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Pre-Nuptial and Post-Nuptial Agreements

For people soon to wed, marriage can be both exciting and terrifying. Marriage is an institution that combines 2 people and their lives; not only do you gain extended family, but you also share financial responsibilities too. These include pre-existing and future debts (credit card debts, collection accounts, student loans, etc.), joint financial accounts, etc.

No one wants to think about divorce, but it can happen, and it does. Marital agreements are contracts between spouses that protect an individual's assets in the event of divorce. Because assets are joined in marriage, when you divorce those shared debts and accounts can adversely affect your quality of living after divorce. Pre-Nuptial agreements signed before marriage, and Post-Nuptials which can be signed after the marriage, protect each spouse from losing financial property and gaining debts that do not belong to them. Some agreements even set out the support obligations of each spouse.

Difference Between Pre-Nuptial Agreements and Post-Nuptial Agreements?

A Pre-Nuptial Agreement (also called "premarital agreement") is signed by the potential spouses before the marriage. A Post-Nuptial Agreement is put in place by the spouses, after their marriage. These contracts do not have to be renewed and they do not expire.

Why would you need a Marital Agreement?

  • It can bring certainty to the future financial situations in the event of divorce,

  • It can protect individual assets (life insurance policies, retirement plans, pensions, etc.) and potential business interests from being divided between spouses in the event of divorce,

  • It helps determine alimony costs and duration,

  • It may ensure individual's income earned during marriage is not distributed to a spouse in the event of divorce,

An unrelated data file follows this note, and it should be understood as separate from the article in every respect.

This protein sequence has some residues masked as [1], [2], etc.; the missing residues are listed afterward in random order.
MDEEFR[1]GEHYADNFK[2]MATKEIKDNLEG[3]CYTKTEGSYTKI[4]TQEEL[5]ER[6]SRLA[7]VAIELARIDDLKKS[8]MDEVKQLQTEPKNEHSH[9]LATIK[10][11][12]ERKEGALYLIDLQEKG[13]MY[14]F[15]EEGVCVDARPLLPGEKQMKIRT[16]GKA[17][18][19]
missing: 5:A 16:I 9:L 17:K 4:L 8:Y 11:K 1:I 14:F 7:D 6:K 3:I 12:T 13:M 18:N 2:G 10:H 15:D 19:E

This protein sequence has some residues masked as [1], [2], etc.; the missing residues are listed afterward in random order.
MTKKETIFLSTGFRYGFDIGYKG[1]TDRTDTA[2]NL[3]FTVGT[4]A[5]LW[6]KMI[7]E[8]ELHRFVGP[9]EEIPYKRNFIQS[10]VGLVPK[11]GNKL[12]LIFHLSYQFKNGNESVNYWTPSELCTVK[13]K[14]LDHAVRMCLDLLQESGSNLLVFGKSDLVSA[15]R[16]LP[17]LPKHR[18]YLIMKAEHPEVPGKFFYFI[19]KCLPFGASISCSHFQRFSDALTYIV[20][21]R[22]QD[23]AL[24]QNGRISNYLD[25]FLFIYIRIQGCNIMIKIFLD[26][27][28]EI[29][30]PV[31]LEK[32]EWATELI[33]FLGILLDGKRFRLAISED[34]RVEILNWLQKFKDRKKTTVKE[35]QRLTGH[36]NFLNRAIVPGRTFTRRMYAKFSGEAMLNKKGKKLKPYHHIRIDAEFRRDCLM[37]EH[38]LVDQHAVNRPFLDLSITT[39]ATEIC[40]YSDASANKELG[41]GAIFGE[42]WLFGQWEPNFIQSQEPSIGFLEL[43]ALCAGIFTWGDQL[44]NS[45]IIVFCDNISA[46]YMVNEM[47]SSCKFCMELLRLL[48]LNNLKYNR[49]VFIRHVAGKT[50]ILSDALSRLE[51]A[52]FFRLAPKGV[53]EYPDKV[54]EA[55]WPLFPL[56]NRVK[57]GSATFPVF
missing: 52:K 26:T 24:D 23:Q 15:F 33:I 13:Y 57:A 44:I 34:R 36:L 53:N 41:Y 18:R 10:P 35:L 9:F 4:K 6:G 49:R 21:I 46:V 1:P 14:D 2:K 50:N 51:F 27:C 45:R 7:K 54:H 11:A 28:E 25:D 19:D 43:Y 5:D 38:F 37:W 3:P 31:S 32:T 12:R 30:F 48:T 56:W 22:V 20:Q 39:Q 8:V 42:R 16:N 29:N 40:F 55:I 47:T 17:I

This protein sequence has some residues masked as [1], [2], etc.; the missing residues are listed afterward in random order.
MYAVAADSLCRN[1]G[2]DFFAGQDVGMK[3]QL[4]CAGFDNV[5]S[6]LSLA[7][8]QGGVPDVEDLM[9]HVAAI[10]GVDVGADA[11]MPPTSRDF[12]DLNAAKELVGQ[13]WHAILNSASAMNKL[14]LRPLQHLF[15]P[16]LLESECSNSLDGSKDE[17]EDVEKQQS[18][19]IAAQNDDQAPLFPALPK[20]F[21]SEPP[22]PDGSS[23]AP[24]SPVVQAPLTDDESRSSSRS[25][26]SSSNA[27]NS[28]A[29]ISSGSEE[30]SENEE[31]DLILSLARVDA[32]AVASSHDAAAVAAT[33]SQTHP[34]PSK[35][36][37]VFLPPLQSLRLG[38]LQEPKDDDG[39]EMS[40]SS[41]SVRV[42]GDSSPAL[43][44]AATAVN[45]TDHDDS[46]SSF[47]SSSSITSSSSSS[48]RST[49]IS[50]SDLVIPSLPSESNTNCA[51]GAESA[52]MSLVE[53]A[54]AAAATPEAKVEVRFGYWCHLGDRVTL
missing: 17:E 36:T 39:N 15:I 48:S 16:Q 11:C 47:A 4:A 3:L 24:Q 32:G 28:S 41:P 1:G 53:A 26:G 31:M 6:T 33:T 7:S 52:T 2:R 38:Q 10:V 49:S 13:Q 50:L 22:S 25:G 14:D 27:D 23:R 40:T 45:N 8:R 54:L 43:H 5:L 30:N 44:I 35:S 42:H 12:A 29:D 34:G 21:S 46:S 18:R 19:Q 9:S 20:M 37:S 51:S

• It protects an individual from incurring the debts of their spouse during marriage and protects against legal obligations of debt repayment on those debts after divorce.

All Prenups/Post-Nuptial Agreements must be in writing and signed by both spouses, with each spouse having independent, competent counsel.

Do I Need A Pre-Nup?

It is not a romantic topic to bring up after the big question, but Prenups are a wise and safe choice to consider before going into marriage. At J Hardy Family Law, we believe that a marital agreement is ideal for:

  • People who owned assets prior to the marriage that they want to protect,

  • People with children from a previous relationship who want to protect their child's inheritance from being subject to division in the event of divorce, or

  • People who have businesses they want to keep separate from their marriage in the event of divorce.

A legal and enforceable marital agreement, must meet certain requirements such as:

  • All marital agreements must be in writing and signed by both spouses,

  • Full disclosure of financial state of each spouse and financial statements (reporting of assets) are required,

  • Both spouses must have separate attorneys from separate firms to review the information and the agreement before it can be binding.

If You Divorce

During a divorce, the spouse that wants to enforce the Pre-Nuptial or Post-Nuptial agreement must file a complaint with the court. The marital agreement must be fair to both spouses and agreed to voluntarily for a judge to put the agreement into effect.

Invalid Agreements

There are also conditions that will invalidate a marital agreement. A marital agreement must be voluntary between both spouses.

Coercion or threatening physical and/or psychological harm, fraud (lying about assets or debts before signing), or one spouse not being able to review the agreement with an independent attorney are reasons that a marital agreement would not be honored in court.

Jessie Hardy and the team at J Hardy Family Law can help you explore options choose the right marital agreement. Contact us for a consultation today!

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